Hello, Viewfinders. Nothing like spending the day watching the Nasdaq Stock Market flatline during regularly scheduled trading hours. Anyway, moving on to today's afternoon links.

How many computer malfunctions can the markets take?

Is this out of hand, or what? Goldman Sachs roiled the options markets by sending a flurry of wrong orders a couple of days ago. Today the Nasdaq halted trading in stocks and options for most of the afternoon. Just another sign the markets' plumbing can't handle the data flowing through it. Click above to see all of the status updates from the Nasdaq today. Awful stuff.

Scholes says Goldman should take a hit

And who can argue with that? From the Financial Times: "Myron Scholes, one of the founding fathers of modern options trading, has said Goldman Sachs and others should be forced to incur huge losses if they make mistaken trades, instead of being able to cancel them." In an interview he said trading houses would be more careful if they had to eat all of the losses associated with computer-program errors and bad algorithms.

Signs of improvement for bank balance sheets

SNL Financial reports that "banks have made notable progress in working through the amount of foreclosed real estate on their balance sheets." A closely watched category on bank balance sheets called "other real estate owned" is down about 21 percent from a year ago, and is at the lowest level since the third quarter of 2009.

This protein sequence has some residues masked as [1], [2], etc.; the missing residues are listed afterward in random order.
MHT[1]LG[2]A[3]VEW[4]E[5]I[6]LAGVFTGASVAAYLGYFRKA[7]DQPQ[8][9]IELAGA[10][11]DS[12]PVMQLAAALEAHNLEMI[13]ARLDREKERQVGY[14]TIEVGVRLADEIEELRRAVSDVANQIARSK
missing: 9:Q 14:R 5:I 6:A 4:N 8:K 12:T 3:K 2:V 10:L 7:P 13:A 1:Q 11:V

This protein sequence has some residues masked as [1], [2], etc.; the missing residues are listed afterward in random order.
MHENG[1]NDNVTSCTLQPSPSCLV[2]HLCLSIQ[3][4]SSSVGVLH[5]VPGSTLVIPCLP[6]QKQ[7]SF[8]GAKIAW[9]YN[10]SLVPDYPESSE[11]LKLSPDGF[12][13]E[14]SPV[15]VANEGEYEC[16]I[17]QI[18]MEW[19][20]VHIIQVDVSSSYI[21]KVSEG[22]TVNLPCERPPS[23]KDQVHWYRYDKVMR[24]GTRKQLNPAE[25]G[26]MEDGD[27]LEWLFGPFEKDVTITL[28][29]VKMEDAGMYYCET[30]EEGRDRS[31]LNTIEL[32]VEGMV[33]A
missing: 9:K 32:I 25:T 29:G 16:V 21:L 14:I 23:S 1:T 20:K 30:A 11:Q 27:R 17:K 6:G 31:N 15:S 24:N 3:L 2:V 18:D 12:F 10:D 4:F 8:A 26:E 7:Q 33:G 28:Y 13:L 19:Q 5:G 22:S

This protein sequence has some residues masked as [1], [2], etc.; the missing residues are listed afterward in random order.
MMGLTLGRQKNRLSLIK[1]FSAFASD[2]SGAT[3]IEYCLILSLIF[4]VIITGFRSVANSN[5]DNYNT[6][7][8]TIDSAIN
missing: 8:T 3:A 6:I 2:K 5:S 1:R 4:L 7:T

How Americans really feel about each other

Great map on Business Insider today. The folks there took the answers from a survey about what Americans think of other states and then compressed the data into a single map. Massachusetts was tops in two categories: smartest and weirdest accent. New York: Rudest, best food, most arrogant. Louisiana: Drunkest. Colorado: Best scenery. Texas was picked as "least favorite," and "would like to see kicked out."

Headline of the day, for all you bootstraps preachers out there, from the Onion (of course)

"Economists Advise Nation’s Poor To Invent The Next Facebook."

(Jonathan Weil is a Bloomberg View columnist. Follow him on Twitter.)